In The Reign Of Numa Two Months Were Added To The Year, January At The Beginning And February At The End; And This Arrangement Continued Till The Year 452 B.C., When The Decemvirs Changed The Order Of The Months, And Placed February After January.
This Differed From The Solar Year By Ten Whole Days And A Fraction; But, To Restore The Coincidence, Numa Ordered An Additional Or Intercalary Month To Be Inserted Every Second Year Between The 23Rd And 24Th Of February, Consisting Of Twenty Two And Twenty Three Days Alternately, So That Four Years Contained 1465 Days, And The Mean Length Of The Year Was Consequently 3664 Days.
After a long and peaceful reign, during which the gates of Janus were closed, Numa died and was succeeded by the warlike Tullus Hostilius.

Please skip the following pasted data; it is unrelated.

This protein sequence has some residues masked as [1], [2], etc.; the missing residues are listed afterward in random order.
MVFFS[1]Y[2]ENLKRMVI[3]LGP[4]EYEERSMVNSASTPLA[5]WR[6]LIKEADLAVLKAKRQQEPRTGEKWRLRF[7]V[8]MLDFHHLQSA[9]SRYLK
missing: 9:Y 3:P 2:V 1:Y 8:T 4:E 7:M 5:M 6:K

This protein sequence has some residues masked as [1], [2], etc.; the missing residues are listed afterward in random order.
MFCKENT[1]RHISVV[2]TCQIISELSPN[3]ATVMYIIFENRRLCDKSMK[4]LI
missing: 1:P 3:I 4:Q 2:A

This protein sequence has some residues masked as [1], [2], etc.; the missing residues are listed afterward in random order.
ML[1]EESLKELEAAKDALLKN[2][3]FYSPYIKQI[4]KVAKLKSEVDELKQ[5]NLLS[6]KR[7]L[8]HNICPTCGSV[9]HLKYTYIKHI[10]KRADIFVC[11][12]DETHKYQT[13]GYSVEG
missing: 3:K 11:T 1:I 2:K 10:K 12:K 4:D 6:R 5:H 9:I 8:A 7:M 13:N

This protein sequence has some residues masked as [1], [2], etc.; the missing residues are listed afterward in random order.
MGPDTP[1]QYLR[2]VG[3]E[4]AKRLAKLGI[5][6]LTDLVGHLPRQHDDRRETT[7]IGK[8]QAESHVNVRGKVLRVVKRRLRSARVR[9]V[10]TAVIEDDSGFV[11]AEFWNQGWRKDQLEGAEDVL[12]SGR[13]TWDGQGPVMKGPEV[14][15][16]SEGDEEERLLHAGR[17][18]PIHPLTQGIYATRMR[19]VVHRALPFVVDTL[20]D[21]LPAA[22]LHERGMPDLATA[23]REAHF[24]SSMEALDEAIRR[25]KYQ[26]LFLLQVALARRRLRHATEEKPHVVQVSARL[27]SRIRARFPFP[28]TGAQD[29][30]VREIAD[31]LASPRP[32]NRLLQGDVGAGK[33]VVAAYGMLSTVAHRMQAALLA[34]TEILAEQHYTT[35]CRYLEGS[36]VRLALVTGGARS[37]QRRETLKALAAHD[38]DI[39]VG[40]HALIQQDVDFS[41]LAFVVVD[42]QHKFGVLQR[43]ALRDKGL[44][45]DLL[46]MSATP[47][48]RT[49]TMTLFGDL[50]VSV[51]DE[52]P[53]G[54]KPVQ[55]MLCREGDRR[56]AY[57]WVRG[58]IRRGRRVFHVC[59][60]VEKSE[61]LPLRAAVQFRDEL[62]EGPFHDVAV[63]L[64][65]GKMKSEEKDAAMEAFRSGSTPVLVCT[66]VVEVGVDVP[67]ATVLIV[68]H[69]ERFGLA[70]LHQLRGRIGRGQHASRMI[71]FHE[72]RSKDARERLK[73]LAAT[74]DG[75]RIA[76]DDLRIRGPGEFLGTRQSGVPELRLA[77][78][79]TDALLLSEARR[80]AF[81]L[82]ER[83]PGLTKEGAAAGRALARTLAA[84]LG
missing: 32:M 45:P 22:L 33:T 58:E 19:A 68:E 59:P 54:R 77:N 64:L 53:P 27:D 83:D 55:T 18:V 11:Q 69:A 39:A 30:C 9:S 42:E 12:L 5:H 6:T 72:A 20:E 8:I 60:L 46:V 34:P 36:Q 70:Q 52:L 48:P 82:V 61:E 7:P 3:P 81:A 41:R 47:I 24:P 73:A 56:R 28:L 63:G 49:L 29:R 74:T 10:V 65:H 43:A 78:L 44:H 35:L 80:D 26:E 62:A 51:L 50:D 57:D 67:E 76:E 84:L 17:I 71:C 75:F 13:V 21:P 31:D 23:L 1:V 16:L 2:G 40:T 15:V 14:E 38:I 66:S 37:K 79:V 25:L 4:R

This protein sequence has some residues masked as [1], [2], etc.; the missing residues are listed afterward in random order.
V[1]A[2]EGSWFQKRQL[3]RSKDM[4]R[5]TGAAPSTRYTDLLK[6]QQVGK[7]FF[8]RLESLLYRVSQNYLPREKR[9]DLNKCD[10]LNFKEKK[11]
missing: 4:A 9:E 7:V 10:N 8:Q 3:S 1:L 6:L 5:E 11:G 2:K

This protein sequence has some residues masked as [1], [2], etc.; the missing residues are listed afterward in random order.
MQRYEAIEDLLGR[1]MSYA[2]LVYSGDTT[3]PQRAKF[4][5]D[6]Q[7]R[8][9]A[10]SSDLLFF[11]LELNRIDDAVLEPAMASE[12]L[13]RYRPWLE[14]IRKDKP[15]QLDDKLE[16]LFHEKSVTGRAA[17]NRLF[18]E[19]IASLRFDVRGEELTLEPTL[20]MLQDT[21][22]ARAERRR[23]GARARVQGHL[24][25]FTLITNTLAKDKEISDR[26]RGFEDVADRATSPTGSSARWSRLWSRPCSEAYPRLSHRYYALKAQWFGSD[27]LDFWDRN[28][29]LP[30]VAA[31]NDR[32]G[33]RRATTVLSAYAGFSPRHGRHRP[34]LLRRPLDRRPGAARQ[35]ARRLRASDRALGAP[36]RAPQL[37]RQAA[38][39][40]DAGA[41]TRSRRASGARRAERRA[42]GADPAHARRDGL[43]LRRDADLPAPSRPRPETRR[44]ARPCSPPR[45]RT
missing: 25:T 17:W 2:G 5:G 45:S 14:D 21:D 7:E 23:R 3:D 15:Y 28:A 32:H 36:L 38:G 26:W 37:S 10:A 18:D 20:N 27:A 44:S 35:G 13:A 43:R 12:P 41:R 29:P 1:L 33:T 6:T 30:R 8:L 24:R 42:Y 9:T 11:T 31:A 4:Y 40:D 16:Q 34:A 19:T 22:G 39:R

Carter, The Religion of Numa (1906), on the reorganization of Servius.
Ancus Marcius is merely a duplicate of Numa, as is shown by his second name, Numa Marcius, the confidant and pontifex of Numa, being no other than Numa Pompilius himself, represented as priest.
Its editors were Numa Morikage, Shimada Saburo and Koizuka Ryu, all destined to become celebrated not only in the field of journalism but also in that of politics.
Carter, The Religion of Numa (1906); O.
Plutarch speaks of his intercourse with the deity, and compares him with Lycurgus and Numa (Numa, 4).